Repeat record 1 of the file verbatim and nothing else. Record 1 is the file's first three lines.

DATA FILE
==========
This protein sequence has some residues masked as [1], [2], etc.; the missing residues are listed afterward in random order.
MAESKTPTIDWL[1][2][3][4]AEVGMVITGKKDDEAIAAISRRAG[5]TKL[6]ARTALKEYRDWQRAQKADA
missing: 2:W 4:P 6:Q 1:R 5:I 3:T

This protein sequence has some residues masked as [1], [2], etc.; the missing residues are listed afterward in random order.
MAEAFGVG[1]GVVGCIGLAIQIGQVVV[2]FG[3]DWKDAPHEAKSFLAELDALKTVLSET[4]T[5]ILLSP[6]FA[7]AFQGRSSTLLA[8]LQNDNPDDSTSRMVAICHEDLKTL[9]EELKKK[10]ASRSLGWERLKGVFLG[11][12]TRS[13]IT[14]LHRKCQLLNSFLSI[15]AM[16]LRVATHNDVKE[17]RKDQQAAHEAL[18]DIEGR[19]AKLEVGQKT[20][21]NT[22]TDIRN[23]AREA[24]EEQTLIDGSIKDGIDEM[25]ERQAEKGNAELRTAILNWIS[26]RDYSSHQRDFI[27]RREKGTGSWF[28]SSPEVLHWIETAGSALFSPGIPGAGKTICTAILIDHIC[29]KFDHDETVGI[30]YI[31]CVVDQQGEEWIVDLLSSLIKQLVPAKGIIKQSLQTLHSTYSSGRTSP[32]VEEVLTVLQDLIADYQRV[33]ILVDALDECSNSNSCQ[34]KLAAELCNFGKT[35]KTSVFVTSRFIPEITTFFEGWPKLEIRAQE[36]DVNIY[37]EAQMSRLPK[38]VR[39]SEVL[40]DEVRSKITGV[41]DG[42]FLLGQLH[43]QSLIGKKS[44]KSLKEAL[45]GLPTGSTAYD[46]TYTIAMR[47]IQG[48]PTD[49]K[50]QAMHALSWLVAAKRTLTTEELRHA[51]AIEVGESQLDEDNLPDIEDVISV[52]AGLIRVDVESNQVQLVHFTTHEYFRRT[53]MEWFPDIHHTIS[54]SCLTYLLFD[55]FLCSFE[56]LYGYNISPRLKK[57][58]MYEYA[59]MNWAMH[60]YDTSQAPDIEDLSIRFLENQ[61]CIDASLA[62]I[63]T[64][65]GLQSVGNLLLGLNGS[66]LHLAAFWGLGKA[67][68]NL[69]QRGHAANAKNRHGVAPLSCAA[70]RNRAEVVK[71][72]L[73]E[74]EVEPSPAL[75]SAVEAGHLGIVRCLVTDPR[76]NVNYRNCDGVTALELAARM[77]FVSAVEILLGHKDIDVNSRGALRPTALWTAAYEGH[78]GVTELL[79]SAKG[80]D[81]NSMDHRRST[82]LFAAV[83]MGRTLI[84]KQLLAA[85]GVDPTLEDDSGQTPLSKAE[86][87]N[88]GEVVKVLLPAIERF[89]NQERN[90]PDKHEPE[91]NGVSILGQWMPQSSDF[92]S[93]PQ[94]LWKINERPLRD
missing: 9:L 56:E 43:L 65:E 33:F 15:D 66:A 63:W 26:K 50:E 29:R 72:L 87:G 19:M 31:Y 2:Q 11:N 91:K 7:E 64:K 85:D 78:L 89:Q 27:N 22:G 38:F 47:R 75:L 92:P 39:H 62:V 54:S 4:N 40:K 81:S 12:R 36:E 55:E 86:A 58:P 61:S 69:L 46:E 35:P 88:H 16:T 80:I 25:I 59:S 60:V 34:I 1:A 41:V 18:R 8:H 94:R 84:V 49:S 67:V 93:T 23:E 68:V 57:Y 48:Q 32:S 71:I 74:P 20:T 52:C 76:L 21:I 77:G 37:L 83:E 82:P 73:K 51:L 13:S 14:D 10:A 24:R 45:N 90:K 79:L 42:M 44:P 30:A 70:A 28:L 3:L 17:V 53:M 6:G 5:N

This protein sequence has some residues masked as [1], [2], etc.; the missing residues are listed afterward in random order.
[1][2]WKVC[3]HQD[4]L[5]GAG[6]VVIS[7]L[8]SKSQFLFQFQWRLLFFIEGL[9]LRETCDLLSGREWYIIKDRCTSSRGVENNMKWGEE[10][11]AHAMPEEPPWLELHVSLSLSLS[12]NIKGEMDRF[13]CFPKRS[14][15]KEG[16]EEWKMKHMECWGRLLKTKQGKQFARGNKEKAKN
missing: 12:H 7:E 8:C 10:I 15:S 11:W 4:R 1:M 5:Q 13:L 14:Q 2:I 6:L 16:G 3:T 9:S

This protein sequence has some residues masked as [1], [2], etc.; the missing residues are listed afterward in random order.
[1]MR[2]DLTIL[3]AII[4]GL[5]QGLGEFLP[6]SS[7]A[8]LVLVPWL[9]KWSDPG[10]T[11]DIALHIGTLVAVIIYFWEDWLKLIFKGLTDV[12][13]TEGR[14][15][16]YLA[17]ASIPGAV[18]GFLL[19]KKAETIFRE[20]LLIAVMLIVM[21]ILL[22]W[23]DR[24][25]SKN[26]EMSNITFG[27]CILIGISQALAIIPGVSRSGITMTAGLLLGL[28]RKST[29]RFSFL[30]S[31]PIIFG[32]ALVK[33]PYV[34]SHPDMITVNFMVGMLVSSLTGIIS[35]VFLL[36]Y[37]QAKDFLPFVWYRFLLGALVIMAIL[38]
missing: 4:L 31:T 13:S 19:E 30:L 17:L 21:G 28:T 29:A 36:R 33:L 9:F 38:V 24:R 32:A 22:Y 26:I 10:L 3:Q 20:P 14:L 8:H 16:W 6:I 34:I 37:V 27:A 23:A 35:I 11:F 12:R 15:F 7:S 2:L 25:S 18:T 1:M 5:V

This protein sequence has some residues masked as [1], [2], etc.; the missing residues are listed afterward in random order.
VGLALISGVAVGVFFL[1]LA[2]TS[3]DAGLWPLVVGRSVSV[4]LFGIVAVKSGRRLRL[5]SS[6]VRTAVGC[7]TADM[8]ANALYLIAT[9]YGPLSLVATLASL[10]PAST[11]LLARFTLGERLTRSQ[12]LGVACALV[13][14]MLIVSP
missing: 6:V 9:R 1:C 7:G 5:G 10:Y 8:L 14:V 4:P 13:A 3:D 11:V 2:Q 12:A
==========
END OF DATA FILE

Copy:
This protein sequence has some residues masked as [1], [2], etc.; the missing residues are listed afterward in random order.
MAESKTPTIDWL[1][2][3][4]AEVGMVITGKKDDEAIAAISRRAG[5]TKL[6]ARTALKEYRDWQRAQKADA
missing: 2:W 4:P 6:Q 1:R 5:I 3:T